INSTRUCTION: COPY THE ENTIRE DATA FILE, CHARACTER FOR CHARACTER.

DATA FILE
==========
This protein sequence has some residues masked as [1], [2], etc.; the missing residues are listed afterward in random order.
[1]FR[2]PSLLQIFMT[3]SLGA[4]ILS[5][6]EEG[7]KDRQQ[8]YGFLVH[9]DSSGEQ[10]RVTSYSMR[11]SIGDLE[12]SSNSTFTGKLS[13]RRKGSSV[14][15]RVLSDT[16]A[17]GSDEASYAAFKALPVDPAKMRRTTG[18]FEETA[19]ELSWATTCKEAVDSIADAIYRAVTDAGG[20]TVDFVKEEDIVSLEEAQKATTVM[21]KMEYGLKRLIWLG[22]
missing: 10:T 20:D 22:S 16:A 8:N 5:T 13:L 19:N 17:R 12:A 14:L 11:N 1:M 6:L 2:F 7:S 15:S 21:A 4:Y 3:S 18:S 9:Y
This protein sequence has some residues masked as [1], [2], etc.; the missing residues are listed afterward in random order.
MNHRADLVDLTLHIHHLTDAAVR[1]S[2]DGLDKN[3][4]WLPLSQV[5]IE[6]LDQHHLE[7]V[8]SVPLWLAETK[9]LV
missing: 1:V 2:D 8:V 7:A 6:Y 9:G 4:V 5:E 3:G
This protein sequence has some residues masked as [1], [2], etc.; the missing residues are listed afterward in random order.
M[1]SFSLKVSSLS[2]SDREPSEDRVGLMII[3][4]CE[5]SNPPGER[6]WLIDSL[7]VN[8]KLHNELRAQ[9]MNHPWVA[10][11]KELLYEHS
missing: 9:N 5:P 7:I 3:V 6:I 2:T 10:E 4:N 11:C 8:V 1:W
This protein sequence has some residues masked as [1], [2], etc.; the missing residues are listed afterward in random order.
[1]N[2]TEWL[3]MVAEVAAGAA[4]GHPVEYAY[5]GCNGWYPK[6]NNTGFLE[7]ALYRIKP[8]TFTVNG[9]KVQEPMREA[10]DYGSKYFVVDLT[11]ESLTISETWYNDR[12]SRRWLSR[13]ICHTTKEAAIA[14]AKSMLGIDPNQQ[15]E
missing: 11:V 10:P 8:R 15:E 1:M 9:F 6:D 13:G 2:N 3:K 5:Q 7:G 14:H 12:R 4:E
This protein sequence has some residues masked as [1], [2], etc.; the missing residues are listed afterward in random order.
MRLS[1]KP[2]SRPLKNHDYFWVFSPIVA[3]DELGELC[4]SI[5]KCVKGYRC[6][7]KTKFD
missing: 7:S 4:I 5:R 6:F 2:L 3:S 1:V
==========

This protein sequence has some residues masked as [1], [2], etc.; the missing residues are listed afterward in random order.
[1]FR[2]PSLLQIFMT[3]SLGA[4]ILS[5][6]EEG[7]KDRQQ[8]YGFLVH[9]DSSGEQ[10]RVTSYSMR[11]SIGDLE[12]SSNSTFTGKLS[13]RRKGSSV[14][15]RVLSDT[16]A[17]GSDEASYAAFKALPVDPAKMRRTTG[18]FEETA[19]ELSWATTCKEAVDSIADAIYRAVTDAGG[20]TVDFVKEEDIVSLEEAQKATTVM[21]KMEYGLKRLIWLG[22]
missing: 10:T 20:D 22:S 16:A 8:N 5:T 13:L 19:N 17:R 12:A 14:L 11:N 1:M 6:L 2:F 7:S 15:S 21:A 4:Y 3:S 18:S 9:Y
This protein sequence has some residues masked as [1], [2], etc.; the missing residues are listed afterward in random order.
MNHRADLVDLTLHIHHLTDAAVR[1]S[2]DGLDKN[3][4]WLPLSQV[5]IE[6]LDQHHLE[7]V[8]SVPLWLAETK[9]LV
missing: 1:V 2:D 8:V 7:A 6:Y 9:G 4:V 5:E 3:G
This protein sequence has some residues masked as [1], [2], etc.; the missing residues are listed afterward in random order.
M[1]SFSLKVSSLS[2]SDREPSEDRVGLMII[3][4]CE[5]SNPPGER[6]WLIDSL[7]VN[8]KLHNELRAQ[9]MNHPWVA[10][11]KELLYEHS
missing: 9:N 5:P 7:I 3:V 6:I 2:T 10:E 4:N 11:C 8:V 1:W
This protein sequence has some residues masked as [1], [2], etc.; the missing residues are listed afterward in random order.
[1]N[2]TEWL[3]MVAEVAAGAA[4]GHPVEYAY[5]GCNGWYPK[6]NNTGFLE[7]ALYRIKP[8]TFTVNG[9]KVQEPMREA[10]DYGSKYFVVDLT[11]ESLTISETWYNDR[12]SRRWLSR[13]ICHTTKEAAIA[14]AKSMLGIDPNQQ[15]E
missing: 11:V 10:P 8:R 15:E 1:M 9:F 6:D 13:G 2:N 3:K 5:Q 7:G 14:H 12:R 4:E
This protein sequence has some residues masked as [1], [2], etc.; the missing residues are listed afterward in random order.
MRLS[1]KP[2]SRPLKNHDYFWVFSPIVA[3]DELGELC[4]SI[5]KCVKGYRC[6][7]KTKFD
missing: 7:S 4:I 5:R 6:F 2:L 3:S 1:V